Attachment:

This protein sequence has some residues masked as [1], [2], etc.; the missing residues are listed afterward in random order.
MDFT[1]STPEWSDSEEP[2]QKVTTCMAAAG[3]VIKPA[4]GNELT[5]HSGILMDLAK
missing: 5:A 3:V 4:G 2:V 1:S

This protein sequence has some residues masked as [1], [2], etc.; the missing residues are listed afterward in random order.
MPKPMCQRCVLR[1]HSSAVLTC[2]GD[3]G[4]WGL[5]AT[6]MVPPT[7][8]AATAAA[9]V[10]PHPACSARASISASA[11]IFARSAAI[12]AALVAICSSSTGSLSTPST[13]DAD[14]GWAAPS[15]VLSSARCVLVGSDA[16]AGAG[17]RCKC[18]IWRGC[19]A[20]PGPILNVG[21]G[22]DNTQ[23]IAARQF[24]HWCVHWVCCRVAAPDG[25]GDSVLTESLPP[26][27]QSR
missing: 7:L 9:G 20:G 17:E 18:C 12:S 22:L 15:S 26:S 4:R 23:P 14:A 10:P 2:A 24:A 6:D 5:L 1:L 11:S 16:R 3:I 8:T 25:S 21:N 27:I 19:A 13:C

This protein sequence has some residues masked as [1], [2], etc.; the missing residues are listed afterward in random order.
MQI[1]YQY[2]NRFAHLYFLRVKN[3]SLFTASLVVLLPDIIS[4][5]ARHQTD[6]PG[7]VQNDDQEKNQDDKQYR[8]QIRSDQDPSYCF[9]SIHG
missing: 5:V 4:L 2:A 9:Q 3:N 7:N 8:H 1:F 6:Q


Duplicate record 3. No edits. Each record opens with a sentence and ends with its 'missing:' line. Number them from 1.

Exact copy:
This protein sequence has some residues masked as [1], [2], etc.; the missing residues are listed afterward in random order.
MQI[1]YQY[2]NRFAHLYFLRVKN[3]SLFTASLVVLLPDIIS[4][5]ARHQTD[6]PG[7]VQNDDQEKNQDDKQYR[8]QIRSDQDPSYCF[9]SIHG
missing: 5:V 4:L 2:A 9:Q 3:N 7:N 8:H 1:F 6:Q